Dec. 10 (Bloomberg) -- Iron ore imports by China, the biggest buyer, rebounded 29 percent in November from an eight- month low as some steelmakers replenished their stockpiles after prices fell.
The country imported 64.2 million metric tons of iron ore last month, the General Customs said on its website. This is the highest since January, and compares with 49.94 million tons in October, according to data compiled by Bloomberg.
Iron ore prices for immediate delivery tumbled 31 percent in October amid China’s credit tightening and slowing steel demand from builders and automakers. The prices will find a floor at $120 a ton as Chinese steelmakers replenish stockpiles, IG Markets’ Chris Weston said Nov. 30.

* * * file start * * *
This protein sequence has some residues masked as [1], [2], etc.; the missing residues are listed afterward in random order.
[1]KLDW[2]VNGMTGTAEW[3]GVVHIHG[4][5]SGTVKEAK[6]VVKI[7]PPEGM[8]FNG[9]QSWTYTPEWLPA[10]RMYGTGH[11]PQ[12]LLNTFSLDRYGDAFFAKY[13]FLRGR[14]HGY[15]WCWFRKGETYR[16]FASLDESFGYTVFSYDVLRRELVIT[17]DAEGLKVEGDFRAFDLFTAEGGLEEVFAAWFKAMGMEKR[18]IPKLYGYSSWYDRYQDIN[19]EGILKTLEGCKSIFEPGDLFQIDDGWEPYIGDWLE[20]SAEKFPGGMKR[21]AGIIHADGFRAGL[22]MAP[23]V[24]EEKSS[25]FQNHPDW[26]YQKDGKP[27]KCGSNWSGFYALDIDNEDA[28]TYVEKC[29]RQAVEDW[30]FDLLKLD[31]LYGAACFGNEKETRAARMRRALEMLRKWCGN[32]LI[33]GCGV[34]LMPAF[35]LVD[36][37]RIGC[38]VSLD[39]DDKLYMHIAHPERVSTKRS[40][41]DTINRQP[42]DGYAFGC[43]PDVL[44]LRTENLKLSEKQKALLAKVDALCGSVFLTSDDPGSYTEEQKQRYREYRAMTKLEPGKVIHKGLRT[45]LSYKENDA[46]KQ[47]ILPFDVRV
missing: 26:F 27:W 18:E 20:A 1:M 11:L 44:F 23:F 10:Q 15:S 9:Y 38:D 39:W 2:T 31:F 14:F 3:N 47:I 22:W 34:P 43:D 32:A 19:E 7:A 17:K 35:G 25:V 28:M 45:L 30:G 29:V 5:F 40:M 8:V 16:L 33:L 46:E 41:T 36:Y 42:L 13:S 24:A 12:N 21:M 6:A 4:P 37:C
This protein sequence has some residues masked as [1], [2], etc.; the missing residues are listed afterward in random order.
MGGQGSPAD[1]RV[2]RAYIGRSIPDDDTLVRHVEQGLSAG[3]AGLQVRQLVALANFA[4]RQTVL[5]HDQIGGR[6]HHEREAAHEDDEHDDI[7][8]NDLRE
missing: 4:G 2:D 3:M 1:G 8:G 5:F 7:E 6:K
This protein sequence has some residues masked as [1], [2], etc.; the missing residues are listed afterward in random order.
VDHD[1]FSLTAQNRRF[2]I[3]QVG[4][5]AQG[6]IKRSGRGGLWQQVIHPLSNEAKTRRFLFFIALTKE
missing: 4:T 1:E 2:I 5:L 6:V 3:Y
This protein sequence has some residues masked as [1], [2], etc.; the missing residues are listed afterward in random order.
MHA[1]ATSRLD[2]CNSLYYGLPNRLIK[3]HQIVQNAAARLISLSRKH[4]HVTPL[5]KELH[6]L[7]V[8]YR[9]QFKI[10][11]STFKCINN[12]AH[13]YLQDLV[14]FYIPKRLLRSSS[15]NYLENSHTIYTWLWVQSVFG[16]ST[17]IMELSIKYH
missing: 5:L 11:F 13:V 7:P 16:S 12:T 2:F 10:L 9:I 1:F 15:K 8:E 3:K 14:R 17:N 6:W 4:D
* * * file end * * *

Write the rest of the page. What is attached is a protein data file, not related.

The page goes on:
Ore with 62 percent content at China’s Tianjin port closed unchanged at $139.4 a ton at Dec. 8, according to the Steel Index. The prices have gained 19 percent from $116.9 reached Oct. 28, the lowest level this year.
China usually begins restocking bulk commodities in November before ramping up production in the New Year, UBS AG said in a Nov. 22 report. Prices won’t decline below $120 a ton next year “even in a stress scenario” because lower levels will put some Chinese and international suppliers out of business, Vale SA, the world’s largest producer, said last month.
In the January-to-November period, iron ore imports gained 11 percent to 622 million tons from a year ago, customs said.